"Falstaff is real; he goes beyond Shakespeare"

Director Andrés Lima on his new show about the pot-bellied provocateur

Andrés Lima was captivated by Falstaff's rotundity and bohème maudit aura. The theater director, playwright and actor, whose career has gone hand in hand with the renowned alternative troupe Animalario, is accustomed to turning characters on their heads. That is why his presence is in increasingly high demand at playhouses across Europe.

This time around, Lima has handed Shakespeare's famous character his emancipation letter, and the result of that freedom is opening at Madrid's Valle-Inclán Theater in a production where he is the director, co-adaptor and one of the 15 members of the cast.

Ever since the project started taking shape following a commission by the National Drama Center, Lima considered the option of personally taking on the part of the drunken, pot-bellied provocateur. Yet at the same time he wanted to direct the play with serenity. Time was of the essence.

"I finally opted to have him played by Pedro Casablanc, who is a great actor, but I reserved for myself an experiment that allows me to be both inside and outside [the story] and to be the connecting thread," says Lima about his own character, El Rumor (The Rumor), a narrator of sorts who is anything but objective.

In any case, Lima claims that Sir John Falstaff is far more important than a mere character.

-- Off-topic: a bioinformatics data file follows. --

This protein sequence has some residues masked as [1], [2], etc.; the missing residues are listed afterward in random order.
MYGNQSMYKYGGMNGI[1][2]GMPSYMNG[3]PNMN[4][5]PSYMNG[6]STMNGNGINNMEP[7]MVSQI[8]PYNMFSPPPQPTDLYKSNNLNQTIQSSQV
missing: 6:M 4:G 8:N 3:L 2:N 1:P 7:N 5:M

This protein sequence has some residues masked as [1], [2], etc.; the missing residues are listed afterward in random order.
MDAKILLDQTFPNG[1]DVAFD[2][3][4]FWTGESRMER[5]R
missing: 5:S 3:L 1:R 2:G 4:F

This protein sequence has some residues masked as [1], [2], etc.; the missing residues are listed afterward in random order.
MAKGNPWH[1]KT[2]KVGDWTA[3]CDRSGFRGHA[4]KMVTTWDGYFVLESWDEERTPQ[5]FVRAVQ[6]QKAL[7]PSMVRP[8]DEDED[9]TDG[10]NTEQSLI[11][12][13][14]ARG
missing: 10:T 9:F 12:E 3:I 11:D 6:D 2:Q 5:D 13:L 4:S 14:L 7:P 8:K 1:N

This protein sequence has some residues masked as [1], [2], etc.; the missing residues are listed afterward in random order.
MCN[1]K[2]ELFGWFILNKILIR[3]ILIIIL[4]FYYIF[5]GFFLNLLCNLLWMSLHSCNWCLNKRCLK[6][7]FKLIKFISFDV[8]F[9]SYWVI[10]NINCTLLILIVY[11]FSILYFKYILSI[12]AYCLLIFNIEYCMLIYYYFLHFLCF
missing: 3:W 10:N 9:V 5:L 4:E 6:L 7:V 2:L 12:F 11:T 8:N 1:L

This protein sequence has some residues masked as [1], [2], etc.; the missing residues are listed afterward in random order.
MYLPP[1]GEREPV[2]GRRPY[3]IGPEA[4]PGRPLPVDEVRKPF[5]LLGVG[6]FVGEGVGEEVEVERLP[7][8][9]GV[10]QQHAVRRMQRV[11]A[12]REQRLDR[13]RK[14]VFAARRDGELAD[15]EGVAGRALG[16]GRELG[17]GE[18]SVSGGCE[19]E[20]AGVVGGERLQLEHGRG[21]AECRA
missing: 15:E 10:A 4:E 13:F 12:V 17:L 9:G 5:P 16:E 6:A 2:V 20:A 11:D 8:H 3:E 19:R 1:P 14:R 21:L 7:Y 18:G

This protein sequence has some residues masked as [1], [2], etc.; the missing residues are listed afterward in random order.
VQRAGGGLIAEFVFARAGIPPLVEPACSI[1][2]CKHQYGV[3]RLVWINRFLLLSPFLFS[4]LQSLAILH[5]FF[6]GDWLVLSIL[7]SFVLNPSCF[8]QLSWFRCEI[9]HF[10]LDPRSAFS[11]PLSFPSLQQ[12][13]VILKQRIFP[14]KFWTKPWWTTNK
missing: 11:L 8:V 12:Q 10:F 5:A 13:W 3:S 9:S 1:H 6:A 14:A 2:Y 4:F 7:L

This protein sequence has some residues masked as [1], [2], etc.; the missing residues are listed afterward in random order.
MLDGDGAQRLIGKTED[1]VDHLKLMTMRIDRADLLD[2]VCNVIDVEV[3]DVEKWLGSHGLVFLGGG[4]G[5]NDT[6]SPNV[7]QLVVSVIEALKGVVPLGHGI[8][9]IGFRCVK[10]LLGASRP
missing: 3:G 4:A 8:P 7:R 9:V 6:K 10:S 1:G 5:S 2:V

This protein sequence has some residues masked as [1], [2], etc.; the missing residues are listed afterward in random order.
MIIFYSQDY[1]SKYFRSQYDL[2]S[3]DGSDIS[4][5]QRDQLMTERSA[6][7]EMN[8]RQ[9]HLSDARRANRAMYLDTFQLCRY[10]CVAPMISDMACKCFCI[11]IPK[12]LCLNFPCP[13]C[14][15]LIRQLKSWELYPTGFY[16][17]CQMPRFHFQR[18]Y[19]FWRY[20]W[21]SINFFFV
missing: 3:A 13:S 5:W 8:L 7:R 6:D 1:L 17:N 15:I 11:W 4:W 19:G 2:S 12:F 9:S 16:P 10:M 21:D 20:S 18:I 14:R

"Falstaff is real; he goes beyond Shakespeare, he is life itself, with all its greatness and misery. Falstaff is my hero."

Then, after a pause, he rephrases the statement: "Actually, he is my favorite anti-hero; he takes everything in life right to its final consequences, accepting the risks and dangers of solitude, illness, marginality; he is an idea more than a person. He is the idea inside of people who have to battle political intrigue and thirst for power."

This version incorporates both parts of Shakespeare's Henry IV, Richard II and Henry V, as well as a few tributes to The Merry Wives of Windsor.

"We tried to go straight to the essence of the political plot, but there's also the tavern plot, full of Brechtian and esperpéntico overtones," he adds, in reference to the deliberately grotesque characters created by the Spanish early 20th-century playwright and novelist Ramón del Valle-Inclán.

In this production, with music by Nick Powell, the story focuses on two concepts: interest and truth. "Falstaff is betrayed; this happens because of personal interests, because of ambition; his own death makes him eternal. There is something eternal and legendary about him, and that is why I bring him back from the dead in the end, because he will always be there."

Falstaff. Until May 1 at the Centro Dramático Nacional, Teatro Valle-Inclán, Metro Lavapiés, Madrid. See http://cdn.mcu.es for tickets and more information.

Andrés Lima, photographed last week at Madrid's Valle-Inclán Theater.
Andrés Lima, photographed last week at Madrid's Valle-Inclán Theater.BERNARDO PÉREZ

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